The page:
A collaborative study led by the Monash Biomedicine Discovery Institute (BDI) has discovered a new immune checkpoint that may be exploited for cancer therapy.
The study shows that by inhibiting the protein tyrosine phosphatase PTP1B in T cells, the body’s immune response to cancer can be mobilised, helping to repress tumour growth.
T cells are an essential part of the body’s immune system, helping not only to kill invading pathogens, such as viruses but also cancer cells. However, this study has shown that using a new drug candidate, the abundance of PTP1B in T cells that infiltrate tumours is increased, thereby restraining the ability of T cells to attack tumour cells and combat cancer. These findings have identified PTP1B as an intracellular brake, or checkpoint, reminiscent of the cell surface checkpoint PD-1 – the blockade of which has revolutionised cancer therapy.
The findings are published in Cancer Discovery.
Using mice, scientists from Monash BDI, in conjunction with colleagues at the Peter MacCallum Cancer Centre in Melbourne and Cold Spring Harbor Laboratory in New York, found that by inhibiting PTP1B, using an early-stage injectable drug candidate that has previously been shown to be safe and well-tolerated in humans, the cancer-fighting ability of T cells is enhanced, repressing tumour growth.
Remarkably, the authors showed that the inhibition of this intracellular checkpoint, PTP1B, can also enhance the response to a widely used cancer therapy that blocks the PD-1 checkpoint on the surface of T cells.
Senior author Professor Tony Tiganis says that although the blockade of PD-1 can be highly effective against many tumours, not all patients respond and the development of resistance is common. This is true even for immunotherapy-sensitive cancers, such as melanoma. Approaches that can enhance the effectiveness or extend the utility of PD-1 checkpoint blockade are highly sought after in the clinic.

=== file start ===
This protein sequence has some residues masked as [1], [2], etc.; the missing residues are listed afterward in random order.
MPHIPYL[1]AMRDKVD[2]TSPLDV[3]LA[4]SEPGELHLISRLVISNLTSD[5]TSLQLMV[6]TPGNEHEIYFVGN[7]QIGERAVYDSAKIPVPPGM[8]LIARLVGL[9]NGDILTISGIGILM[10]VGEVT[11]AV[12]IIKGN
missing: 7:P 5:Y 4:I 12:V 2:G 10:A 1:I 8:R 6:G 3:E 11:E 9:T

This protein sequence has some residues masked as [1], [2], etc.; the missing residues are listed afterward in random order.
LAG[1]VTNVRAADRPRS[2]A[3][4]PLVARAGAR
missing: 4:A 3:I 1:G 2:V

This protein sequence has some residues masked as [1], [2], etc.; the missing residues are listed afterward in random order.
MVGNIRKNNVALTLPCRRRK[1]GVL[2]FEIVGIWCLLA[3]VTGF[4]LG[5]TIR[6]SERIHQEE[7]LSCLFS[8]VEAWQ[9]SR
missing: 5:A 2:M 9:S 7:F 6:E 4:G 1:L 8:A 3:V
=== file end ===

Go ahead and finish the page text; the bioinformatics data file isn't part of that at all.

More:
“While more pre-clinical work is needed, our findings show that superior outcomes were achieved when we combined PTP1B inhibition with existing immunotherapies in mice,” said Professor Tiganis.
In addition, beyond enhancing the response to PD-1 blockade, the authors showed that the inhibition of PTP1B also significantly enhanced the effectiveness of cellular therapies using Chimeric Antigen Receptor (CAR) T cells.
CAR T cells are T cells derived from a patient’s blood that are modified in the lab so that they produce a man-made receptor to help them better identify tumour cells and then injected back into the patient.
CAR T cells have been highly effective against some blood cancers; however, this success has not, as yet, been replicated in solid tumours. The authors demonstrate that the deletion or inhibition of PTP1B can dramatically enhance the ability of CAR T cells to attack solid tumours in mice, including breast cancer.
“To advance this work, a key next step will be to further define the impact of PTP1B deletion in CAR T and conventional T cells in humans. There remains an urgent clinical need to identify and validate cellular targets to revive and sustain T cell responses in cancer,” said first author Dr Florian Wiede.
Professor Tiganis and Dr Wiede will also continue to collaborate with Cold Spring Harbor Laboratory and DepYmed Inc., a US-based company developing PTP1B inhibitors, to test in their preclinical models orally bioavailable PTP1B inhibitor drug candidates as novel checkpoint inhibitors. These findings could form the basis of future clinical trials.
Cancer continues to be a major cause of illness and death in Australia, accounting for 30 per cent of all deaths in Australia in 2020. The AIHW cancer in Australia report estimates that around 185,000 cases of cancer will be diagnosed in 2031 and that between 2022 and 2031, a total of around 1.7 million cases of cancer will be diagnosed.